In Kuhn v. Wyeth, the MDL Court considered a very narrow and case-specific issue -- namely, whether one of the plaintiff's experts, Dr. Austin, could offer reliable testimony that short-term use of Prempro causes breast cancer. See Kuhn, 765 F. Supp. 2d at 1115 ("The issue before the Court is whether Dr. Austin, an epidemiologist and Plaintiffs' general causation expert, can testify reliably that short-term use of Prempro increases the risk of breast cancer."). The MDL Court did not consider whether any expert could ever reliably opine that short-term use of Prempro can cause breast cancer. (Cf. R. 160, Def.'s Reply at 3 ("the MDL court already found [that] Prempro use for three years or less cannot be 'ruled in' as a scientifically valid risk factor").)
Furthermore, the MDL Court did not exclude Dr. Austin because his opinions were contrary to the WHI Study. Although the court discussed the study, it rejected Dr. Austin's attempts to distinguish the WHI Study because his criticisms were inconsistent with his previous testimony and were "hastily formed." Kuhn, 765 F. Supp. 2d at 1119. The court explained that Dr. Austin previously relied heavily on the WHI Study, and offered no reliable science to support his "newfound criticism." Id. at 1118. Indeed, his expert report contained no citations whatsoever. Id. ("his report contained none"). Further, his testimony at the Daubert hearing raised additional, significant reliability problems, as the MDL Court explained:
[H]is short-term use report was written in about five hours at the behest and assistance of Plaintiffs' counsel. Dr. Austin testified that he had never really thought about the short-term use issue before Plaintiffs' counsel presented it to him shortly before the recent Daubert challenge in Puerto Rico. He testified, "[i]t had never been raised as an issue to me, is there an important, a biologically important and clinically important risk within three years. It was just not an issue that I had thought about."
Dr. Austin's testimony also revealed that the process was driven largely by the lawyers. He stated he relied on the lawyers "for help with some of the citations." When the Court asked what he meant by "citations," since his report contained none, Dr. Austin explained: "And then when I got them, I tried to go through and verify every one of the--every one of the things, and I didn't get all the way through the verification process by the time it had to go in, but I thought that I had relied on my memory well enough for the few that hadn't to be able to rely on them."
Id. at 1119.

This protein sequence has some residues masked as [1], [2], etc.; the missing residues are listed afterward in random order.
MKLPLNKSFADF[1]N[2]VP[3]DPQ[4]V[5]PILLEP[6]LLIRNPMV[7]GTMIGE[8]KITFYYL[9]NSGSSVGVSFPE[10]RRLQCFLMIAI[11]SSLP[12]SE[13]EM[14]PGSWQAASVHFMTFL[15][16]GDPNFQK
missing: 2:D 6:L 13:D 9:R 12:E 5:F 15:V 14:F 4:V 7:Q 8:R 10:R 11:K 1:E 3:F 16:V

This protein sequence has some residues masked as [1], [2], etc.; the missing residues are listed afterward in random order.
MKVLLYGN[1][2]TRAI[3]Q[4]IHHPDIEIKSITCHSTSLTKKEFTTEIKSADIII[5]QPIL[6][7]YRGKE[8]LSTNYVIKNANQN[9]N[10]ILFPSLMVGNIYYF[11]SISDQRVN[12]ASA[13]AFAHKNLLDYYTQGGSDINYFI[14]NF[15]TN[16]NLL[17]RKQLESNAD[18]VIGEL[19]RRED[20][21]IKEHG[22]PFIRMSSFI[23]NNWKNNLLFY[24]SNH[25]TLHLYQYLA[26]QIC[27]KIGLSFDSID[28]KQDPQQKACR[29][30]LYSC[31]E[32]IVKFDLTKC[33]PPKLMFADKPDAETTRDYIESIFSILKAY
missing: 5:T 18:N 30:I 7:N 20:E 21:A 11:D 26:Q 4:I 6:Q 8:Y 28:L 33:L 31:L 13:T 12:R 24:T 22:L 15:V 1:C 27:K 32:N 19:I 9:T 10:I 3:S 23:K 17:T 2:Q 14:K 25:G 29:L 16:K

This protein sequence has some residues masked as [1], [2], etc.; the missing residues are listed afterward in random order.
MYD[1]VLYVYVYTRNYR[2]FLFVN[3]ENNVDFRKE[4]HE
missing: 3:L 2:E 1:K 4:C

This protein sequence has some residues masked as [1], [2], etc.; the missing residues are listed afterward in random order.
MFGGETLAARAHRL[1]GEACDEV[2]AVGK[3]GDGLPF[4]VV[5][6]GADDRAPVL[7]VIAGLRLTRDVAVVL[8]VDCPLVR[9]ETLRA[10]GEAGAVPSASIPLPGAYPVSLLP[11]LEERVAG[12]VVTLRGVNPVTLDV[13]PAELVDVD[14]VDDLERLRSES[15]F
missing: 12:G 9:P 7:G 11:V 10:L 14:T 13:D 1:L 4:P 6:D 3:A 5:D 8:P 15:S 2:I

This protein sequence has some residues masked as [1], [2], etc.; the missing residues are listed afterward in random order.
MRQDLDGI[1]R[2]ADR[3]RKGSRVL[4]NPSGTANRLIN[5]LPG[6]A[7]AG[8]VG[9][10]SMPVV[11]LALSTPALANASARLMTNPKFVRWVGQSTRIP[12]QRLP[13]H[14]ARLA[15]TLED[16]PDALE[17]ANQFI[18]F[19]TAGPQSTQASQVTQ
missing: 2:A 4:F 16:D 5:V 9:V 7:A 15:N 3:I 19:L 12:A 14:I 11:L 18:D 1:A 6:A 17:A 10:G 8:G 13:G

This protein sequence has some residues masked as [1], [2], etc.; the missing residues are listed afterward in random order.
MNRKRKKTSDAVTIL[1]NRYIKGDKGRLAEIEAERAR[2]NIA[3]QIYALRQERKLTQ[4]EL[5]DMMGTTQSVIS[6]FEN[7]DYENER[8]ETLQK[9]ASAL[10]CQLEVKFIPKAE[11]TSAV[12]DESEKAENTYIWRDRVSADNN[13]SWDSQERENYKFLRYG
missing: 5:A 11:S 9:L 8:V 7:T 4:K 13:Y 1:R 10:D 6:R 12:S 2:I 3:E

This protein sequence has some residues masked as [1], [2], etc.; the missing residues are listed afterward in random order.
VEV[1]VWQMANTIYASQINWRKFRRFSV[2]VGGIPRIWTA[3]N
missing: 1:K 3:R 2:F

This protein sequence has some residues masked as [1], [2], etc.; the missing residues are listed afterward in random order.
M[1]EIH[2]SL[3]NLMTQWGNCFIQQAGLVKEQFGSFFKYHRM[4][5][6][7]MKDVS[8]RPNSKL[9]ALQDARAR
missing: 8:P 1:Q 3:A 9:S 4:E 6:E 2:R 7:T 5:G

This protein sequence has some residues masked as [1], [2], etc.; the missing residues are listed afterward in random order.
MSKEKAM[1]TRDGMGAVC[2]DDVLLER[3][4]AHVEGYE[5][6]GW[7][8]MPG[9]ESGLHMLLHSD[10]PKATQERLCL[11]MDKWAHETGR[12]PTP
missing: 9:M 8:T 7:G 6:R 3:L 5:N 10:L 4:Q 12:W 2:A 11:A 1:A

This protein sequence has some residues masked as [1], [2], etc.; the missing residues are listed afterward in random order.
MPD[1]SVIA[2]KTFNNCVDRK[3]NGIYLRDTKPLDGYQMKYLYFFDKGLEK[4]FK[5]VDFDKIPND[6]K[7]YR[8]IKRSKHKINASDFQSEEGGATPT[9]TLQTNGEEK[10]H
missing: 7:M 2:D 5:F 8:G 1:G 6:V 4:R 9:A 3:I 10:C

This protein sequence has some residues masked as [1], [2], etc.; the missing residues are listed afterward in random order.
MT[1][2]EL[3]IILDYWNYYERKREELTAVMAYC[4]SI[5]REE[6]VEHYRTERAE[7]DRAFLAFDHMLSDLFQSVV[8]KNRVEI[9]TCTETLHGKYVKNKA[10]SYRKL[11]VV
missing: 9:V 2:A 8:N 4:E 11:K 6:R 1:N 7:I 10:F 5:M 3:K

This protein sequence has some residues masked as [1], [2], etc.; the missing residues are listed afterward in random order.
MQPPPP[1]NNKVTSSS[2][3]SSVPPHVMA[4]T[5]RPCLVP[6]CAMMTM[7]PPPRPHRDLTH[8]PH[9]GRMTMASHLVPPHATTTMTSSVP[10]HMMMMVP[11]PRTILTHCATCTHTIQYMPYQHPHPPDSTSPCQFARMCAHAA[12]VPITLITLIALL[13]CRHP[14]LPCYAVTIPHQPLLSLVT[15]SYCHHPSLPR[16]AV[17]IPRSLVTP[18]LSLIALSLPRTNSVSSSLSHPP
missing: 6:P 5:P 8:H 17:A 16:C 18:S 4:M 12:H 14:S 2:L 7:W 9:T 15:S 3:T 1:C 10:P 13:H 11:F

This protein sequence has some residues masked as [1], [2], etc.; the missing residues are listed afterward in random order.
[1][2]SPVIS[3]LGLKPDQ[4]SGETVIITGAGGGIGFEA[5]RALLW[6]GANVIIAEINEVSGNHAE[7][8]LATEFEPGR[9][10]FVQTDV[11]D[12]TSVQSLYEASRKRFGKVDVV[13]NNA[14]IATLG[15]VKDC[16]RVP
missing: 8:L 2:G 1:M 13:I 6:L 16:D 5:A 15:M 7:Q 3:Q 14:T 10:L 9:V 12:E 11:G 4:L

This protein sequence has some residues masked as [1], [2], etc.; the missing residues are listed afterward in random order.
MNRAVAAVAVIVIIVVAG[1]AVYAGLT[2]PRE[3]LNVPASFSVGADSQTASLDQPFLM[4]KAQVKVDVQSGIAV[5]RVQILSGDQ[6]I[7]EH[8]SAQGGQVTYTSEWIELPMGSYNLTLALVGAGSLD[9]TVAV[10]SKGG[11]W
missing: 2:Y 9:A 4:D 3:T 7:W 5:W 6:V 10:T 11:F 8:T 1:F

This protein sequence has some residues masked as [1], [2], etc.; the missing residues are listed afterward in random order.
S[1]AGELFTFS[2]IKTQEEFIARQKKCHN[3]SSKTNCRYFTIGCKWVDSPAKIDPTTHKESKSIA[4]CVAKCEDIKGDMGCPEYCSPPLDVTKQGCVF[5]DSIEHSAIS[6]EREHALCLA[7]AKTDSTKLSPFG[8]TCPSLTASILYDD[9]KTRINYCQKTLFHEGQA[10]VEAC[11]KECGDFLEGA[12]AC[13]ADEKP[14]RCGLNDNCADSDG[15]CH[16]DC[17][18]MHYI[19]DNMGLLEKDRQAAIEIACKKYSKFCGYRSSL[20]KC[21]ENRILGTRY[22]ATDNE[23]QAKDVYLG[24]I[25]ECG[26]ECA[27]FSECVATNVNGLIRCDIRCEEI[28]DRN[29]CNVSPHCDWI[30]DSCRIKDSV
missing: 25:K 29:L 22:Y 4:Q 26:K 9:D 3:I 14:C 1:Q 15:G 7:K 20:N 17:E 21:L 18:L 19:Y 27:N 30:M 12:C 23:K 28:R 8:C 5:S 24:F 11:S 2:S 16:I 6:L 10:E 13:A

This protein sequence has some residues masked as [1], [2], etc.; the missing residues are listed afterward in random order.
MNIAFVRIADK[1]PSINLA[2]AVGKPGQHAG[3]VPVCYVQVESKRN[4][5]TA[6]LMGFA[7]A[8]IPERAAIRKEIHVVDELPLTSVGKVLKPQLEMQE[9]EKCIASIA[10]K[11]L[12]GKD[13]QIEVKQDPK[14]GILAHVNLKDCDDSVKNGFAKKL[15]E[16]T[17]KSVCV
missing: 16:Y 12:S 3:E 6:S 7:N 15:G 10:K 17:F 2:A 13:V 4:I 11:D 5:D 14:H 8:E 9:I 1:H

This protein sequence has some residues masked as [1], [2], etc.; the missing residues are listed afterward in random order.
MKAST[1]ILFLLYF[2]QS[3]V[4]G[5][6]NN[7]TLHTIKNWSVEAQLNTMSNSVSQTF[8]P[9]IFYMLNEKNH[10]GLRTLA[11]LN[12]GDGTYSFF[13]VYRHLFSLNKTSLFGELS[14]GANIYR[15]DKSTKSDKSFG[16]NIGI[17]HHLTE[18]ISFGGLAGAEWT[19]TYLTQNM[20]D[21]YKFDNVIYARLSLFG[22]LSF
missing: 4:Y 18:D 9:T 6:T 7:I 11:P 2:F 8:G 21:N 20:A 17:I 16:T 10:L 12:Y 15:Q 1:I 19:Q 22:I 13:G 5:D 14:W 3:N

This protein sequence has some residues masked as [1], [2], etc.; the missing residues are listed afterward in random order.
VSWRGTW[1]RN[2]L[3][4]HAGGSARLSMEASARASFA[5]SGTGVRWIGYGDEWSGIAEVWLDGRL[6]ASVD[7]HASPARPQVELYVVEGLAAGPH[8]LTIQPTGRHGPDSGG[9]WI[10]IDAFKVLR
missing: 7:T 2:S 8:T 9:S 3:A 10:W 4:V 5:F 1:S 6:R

The MDL Court's order in Kuhn is not dispositive or binding on the issue of the admissibility of Dr. Naftalis' expert testimony in this case. Indeed, as the MDL Court stated subsequent to Kuhn, the Kuhn decision did not find the science unreliable in the abstract, but rather concluded that Dr. Austin's methodology and proposed expert testimony was unreliable in that case. (See R. 181-6, In re Prempro Prods. Liab. Litig., No. 04-CV-1507 (E.D. Ark. May 5, 2012).)
Furthermore, it is well-settled that the district court must assess the reliability of expert testimony "on a case-by-case basis." Myers, 629 F.3d at 644; see also Kumho Tire Co., 526 U.S. at 152 (holding that a trial judge must consider "whether particular expert testimony is reliable") (emphasis added); In re Bridgestone/Firestone, Inc., Tires Prods. Liab. Litig., MDL No. 1373, 2004 WL 315148, at *6 (S.D. Ind. Jan. 2004) ("We cannot apply the Daubert factors in a vacuum; again, whether the expert testimony comports to the Daubert standard must be determined according to the facts and law of each case.").
For all of these reasons, the Court rejects Defendant's challenge to the reliability of Dr. Naftalis' process of "ruling in" Plaintiff's use of Prempro as a but-for cause of her breast cancer.
b. HT as a Risk Factor for Papillary Cancer
Defendant next contends that Dr. Naftalis has not "produced any evidence identifying HT as a risk factor for developing papillary cancer -- the specific type of cancer with which Plaintiff was diagnosed." (R. 115, Def.'s Mem. at 9.) In support of this argument, Defendant relies solely on eight lines of Dr. Naftalis' deposition transcript, in which, according to Defendant, "Dr. Naftalis could not identify a single study that provides a relative risk number establishing HT therapy as a risk factor for papillary carcinoma." (Id. (citing Ex. 1 (Naftalis Dep. at 54:14-22).) That cited testimony is as follows: COUNSEL: So can you identify for me right now a single study in your expert report or otherwise that tells me a relative risk number for papillary breast cancer?
DR. NAFTALIS: No. It doesn't talk about it specifically in relation to papillary, but it talks about E-positive/P-positive and the risk related to that. (Id. (interposing objection omitted).) Based on this testimony, Defendant asserts that Dr. Naftalis' "inability to identify any link between HT and papillary cancer [renders her] methodology unreliable." (R. 115, Def.'s Mem. at 14.)